Sharecropping In African American Society

1276 Words 5 Pages
Imagine living as an African American male and not accounted for being “a citizen” or “a person,” where voting was prohibited, where violence occurred in broad daylight, and where black males were accused of being rapists. African American male continued to be in slavery, even after “slavery” was supposedly gone, from the concept of sharecropping; sharecropping is where black farmers are loaning farming equipment from the whites. However, sharecropping caused more problems because black farmers were in debt with the whites due to the outrageous interest of borrowing equipment. African Americans had no equal rights, having to do certain types of jobs, getting paid less, eating in certain areas without other white men present. For the younger …show more content…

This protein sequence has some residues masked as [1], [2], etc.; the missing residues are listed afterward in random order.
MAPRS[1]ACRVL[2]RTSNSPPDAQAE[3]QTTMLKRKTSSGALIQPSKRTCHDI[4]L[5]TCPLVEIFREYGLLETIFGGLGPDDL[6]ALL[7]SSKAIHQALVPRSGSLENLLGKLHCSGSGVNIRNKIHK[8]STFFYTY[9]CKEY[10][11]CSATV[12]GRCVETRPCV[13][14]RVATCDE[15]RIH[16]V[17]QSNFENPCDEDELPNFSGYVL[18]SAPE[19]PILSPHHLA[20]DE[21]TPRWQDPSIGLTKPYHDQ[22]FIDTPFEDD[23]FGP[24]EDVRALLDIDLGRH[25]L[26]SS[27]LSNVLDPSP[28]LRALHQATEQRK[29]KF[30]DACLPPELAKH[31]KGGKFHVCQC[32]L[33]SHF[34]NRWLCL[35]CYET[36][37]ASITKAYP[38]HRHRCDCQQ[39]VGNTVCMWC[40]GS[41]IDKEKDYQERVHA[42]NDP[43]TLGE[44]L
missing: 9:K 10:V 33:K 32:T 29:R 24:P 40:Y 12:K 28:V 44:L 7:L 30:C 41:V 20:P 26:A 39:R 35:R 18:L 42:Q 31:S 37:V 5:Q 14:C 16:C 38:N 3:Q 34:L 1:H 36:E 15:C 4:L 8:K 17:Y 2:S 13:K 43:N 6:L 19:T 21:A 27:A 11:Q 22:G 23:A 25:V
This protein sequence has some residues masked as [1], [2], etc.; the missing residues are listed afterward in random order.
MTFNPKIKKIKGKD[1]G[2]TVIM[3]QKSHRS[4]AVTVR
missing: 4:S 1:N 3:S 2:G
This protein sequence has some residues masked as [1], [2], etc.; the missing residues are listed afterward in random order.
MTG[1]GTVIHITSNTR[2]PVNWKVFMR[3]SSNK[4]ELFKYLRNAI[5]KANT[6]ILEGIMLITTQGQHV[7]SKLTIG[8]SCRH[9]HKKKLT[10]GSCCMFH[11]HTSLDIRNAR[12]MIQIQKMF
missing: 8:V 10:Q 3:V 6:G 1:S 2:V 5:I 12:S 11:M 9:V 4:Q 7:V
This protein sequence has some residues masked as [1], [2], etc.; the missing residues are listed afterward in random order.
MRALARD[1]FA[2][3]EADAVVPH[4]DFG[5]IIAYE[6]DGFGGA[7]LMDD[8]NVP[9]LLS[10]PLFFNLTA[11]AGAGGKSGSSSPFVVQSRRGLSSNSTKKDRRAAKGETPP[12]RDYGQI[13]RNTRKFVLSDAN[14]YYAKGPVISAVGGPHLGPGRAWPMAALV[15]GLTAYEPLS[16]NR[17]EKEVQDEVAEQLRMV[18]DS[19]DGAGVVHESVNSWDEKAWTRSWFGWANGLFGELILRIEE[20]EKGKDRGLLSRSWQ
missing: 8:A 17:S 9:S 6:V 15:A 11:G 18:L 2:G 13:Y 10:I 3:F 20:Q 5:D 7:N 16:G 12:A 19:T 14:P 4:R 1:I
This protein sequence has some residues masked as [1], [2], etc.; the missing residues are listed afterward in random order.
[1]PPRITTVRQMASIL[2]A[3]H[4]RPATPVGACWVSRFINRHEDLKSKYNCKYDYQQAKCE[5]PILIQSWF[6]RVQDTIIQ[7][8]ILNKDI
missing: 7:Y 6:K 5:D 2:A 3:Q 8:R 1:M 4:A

African Americans have suffered immensely during this time of war and always thought sooner or later it would get better. At the time when they needed a job to have a sustainable life and support their families, it was nearly impossible to get a job because of unequal rights. According to the article, “The Grand Review” by Gallagher, Grayw32 W states, “ Women and most black men could not vote.” When laws are made African Americans cannot be apart of the decision process, where the laws affected their life. . Every day, hate crimes occurred but when justice needed to be serve in court, the African American community would have no in the say in court. Most judges were racist and did not feel sympathetic to the African Americans, because they were the inferior race. Even at these times of need African American men wanted to join the army to be able to make money to live off of but at these times black men weren’t allowed to. It took years before black men could even join the army to fight for American even though they always turned their backs to them even after they made great soldiers in the war. Though the army had plenty of men to start with, black men wanted to join for the money. During the war, white men were depleting in numbers and the only option was to draft black troops. Only in the time of need did U.S saw African Americans as a source to be used as soldiers to fight in the war; the society labeled them as worthless and only in time of serious need did they push that aside. According to, “Black soldiers in blue: African American troops in the Civil War era.” states "Sínce the start of the war the U.S. Army had turned away free black volunteers". This shows how America at the time only believed that white men were capable to be in the war, and no black men were needed. When black men were able to fight in the war they

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